Jump to ContentJump to Main Navigation
AnthrozoologyHuman-Animal Interactions in Domesticated and Wild Animals$
Users without a subscription are not able to see the full content.

Geoff Hosey and Vicky Melfi

Print publication date: 2018

Print ISBN-13: 9780198753629

Published to Oxford Scholarship Online: February 2019

DOI: 10.1093/oso/9780198753629.001.0001

Show Summary Details
Page of

PRINTED FROM OXFORD SCHOLARSHIP ONLINE (www.oxfordscholarship.com). (c) Copyright Oxford University Press, 2019. All Rights Reserved. An individual user may print out a PDF of a single chapter of a monograph in OSO for personal use. date: 20 October 2019

Human–animal interactions in the research environment

Human–animal interactions in the research environment

Chapter:
(p.59) Chapter 4 Human–animal interactions in the research environment
Source:
Anthrozoology
Author(s):

Kristine Coleman

Allison Heagerty

Publisher:
Oxford University Press
DOI:10.1093/oso/9780198753629.003.0004

Animal care in biomedical facilities has undergone major changes in the past few decades, including having dedicated and highly trained caretakers to oversee the physiological and psychological well-being of the animals in their charge. An important outcome of this high quality animal care is the close relationship that can develop between the caretaker and the animal. Once discouraged and considered a potential threat to scientific objectivity, such positive interactions are now encouraged by many facilities. This chapter summarises the current use of animals in scientific research, and the types of human–animal interactions that are typically found in the research environment. It then examines effects of such interactions and relationships on both the animal and the caretaker. Lastly, suggestions for facilitating positive interactions while reducing the potential costs, as well as directions for future research are provided.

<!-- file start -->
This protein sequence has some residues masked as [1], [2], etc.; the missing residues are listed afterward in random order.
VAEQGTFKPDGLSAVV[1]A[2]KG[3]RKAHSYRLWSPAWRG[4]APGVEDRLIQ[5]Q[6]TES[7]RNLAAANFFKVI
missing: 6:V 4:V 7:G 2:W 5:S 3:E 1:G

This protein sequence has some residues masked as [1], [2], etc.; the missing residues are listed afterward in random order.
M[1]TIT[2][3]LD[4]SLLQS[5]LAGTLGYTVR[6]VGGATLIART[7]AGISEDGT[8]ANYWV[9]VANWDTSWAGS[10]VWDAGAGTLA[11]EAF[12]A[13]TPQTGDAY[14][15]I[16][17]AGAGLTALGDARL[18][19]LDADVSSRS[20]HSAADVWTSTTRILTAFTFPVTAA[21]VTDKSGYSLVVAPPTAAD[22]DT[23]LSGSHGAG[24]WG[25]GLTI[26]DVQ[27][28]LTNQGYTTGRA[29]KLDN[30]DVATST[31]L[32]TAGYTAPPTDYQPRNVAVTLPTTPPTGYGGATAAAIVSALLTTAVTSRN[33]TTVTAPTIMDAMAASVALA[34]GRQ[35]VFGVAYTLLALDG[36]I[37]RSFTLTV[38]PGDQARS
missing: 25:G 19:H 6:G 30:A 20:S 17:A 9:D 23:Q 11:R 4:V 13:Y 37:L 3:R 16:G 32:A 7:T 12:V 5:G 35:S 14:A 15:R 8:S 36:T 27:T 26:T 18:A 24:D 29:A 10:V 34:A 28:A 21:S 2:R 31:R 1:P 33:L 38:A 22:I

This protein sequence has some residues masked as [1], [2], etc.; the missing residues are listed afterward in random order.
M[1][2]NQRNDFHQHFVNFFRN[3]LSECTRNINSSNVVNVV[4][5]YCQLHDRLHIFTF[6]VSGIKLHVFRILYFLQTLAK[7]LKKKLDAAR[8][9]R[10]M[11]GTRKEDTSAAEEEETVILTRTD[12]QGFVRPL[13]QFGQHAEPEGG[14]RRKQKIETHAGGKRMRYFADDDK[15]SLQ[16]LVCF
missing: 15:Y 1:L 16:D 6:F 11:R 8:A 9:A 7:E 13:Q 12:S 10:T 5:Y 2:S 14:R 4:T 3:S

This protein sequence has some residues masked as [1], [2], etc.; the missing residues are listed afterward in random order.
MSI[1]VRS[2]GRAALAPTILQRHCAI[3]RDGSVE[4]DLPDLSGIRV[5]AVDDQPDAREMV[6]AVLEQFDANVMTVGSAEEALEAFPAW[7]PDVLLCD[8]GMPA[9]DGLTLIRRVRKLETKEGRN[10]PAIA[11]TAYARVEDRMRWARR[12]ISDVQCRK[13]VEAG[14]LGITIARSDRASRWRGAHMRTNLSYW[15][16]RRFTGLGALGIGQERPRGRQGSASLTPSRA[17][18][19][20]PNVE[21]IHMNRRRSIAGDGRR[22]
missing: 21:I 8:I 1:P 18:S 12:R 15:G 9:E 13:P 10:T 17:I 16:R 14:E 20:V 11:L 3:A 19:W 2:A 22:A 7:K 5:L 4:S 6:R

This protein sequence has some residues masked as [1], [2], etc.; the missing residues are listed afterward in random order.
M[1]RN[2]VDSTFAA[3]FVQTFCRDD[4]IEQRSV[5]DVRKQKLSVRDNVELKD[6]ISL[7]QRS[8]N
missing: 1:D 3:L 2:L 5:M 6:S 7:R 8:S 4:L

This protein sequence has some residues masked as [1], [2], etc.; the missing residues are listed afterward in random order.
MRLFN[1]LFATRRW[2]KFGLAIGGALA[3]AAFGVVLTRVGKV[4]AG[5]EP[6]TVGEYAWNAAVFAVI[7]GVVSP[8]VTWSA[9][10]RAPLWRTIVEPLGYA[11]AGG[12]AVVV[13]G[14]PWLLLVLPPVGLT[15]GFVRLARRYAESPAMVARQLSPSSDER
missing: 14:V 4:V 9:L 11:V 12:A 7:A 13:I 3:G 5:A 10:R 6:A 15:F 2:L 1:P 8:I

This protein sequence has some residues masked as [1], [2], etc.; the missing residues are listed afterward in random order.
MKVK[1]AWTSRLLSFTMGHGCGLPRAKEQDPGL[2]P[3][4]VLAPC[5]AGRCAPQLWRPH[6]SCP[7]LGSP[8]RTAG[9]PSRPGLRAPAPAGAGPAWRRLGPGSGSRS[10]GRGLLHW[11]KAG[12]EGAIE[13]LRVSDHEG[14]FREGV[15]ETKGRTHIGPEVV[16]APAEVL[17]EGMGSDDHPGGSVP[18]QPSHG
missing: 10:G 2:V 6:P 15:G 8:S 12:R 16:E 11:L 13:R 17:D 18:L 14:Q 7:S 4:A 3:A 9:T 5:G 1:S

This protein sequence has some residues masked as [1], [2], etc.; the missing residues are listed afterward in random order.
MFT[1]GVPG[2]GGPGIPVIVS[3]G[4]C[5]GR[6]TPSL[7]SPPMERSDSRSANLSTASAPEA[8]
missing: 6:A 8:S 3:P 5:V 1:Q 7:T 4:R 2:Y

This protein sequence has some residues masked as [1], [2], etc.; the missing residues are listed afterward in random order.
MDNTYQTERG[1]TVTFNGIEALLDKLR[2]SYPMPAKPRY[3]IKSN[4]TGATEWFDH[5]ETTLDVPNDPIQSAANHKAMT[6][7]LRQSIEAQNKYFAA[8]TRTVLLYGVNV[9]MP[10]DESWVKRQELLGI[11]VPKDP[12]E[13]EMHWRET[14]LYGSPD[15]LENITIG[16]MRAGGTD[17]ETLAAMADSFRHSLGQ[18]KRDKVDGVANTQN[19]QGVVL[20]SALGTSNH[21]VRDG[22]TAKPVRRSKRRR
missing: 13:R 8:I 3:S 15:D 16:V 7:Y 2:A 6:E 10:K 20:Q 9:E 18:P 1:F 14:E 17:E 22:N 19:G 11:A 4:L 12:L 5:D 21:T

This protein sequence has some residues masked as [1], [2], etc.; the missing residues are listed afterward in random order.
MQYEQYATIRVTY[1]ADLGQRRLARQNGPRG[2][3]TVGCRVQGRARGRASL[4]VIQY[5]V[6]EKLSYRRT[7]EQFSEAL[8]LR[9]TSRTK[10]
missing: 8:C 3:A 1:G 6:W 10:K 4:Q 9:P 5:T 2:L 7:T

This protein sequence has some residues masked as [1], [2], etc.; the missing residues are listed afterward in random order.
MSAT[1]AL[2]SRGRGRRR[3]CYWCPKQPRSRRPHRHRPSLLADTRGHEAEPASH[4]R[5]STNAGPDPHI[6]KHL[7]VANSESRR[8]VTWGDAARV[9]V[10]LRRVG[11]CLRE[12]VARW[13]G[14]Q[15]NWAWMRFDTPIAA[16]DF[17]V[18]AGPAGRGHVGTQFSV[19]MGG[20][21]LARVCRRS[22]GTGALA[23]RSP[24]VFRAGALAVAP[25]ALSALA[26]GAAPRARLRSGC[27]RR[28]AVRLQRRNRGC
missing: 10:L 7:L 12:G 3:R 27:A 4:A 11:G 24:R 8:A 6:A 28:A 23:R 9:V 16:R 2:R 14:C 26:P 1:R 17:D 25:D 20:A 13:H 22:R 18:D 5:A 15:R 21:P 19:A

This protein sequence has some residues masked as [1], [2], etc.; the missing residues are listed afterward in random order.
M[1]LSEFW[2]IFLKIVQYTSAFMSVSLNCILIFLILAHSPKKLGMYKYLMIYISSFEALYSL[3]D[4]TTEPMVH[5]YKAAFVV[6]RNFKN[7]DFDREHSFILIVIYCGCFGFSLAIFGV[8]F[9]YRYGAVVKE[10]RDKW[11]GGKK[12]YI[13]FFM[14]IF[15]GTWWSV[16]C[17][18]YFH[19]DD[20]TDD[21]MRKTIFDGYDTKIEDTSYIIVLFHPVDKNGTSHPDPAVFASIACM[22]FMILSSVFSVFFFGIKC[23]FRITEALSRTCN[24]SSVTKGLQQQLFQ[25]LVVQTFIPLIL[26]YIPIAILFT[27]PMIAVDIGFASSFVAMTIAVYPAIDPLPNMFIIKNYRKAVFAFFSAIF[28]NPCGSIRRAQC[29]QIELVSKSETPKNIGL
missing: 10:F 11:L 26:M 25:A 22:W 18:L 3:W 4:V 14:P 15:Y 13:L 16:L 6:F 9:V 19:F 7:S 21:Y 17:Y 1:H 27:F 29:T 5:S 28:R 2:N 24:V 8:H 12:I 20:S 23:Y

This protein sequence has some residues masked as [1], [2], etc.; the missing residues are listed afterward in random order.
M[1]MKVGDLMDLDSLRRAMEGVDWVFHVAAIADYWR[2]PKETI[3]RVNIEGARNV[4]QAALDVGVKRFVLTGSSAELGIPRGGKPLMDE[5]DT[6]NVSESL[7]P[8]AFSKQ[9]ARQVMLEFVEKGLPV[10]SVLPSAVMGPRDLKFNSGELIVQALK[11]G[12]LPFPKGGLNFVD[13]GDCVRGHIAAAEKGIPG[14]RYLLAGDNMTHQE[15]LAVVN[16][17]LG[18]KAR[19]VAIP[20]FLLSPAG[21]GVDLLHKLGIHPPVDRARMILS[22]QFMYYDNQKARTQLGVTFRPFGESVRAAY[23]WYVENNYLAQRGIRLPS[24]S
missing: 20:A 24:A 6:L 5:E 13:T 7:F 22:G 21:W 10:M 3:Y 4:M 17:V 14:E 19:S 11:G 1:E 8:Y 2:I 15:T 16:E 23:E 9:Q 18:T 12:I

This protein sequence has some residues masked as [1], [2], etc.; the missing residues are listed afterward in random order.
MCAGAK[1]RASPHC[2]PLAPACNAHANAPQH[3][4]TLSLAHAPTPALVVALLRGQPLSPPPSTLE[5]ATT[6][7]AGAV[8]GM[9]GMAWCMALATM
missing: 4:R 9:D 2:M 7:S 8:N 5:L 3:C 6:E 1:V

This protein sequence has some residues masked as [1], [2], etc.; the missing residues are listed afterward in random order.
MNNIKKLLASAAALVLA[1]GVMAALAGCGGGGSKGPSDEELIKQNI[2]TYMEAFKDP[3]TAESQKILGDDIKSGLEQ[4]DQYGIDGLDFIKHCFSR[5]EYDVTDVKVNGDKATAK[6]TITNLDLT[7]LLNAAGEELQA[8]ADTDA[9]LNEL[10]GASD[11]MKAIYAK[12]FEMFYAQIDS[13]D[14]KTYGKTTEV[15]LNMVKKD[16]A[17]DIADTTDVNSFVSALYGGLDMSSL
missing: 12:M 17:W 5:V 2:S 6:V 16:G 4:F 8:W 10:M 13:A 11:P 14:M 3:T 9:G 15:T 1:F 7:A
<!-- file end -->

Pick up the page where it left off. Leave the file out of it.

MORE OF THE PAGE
Keywords:   Welfare, caretaker, stress, 3Rs, handling, positive reinforcement training, compassion fatigue

Oxford Scholarship Online requires a subscription or purchase to access the full text of books within the service. Public users can however freely search the site and view the abstracts and keywords for each book and chapter.

Please, subscribe or login to access full text content.

If you think you should have access to this title, please contact your librarian.

To troubleshoot, please check our FAQs , and if you can't find the answer there, please contact us .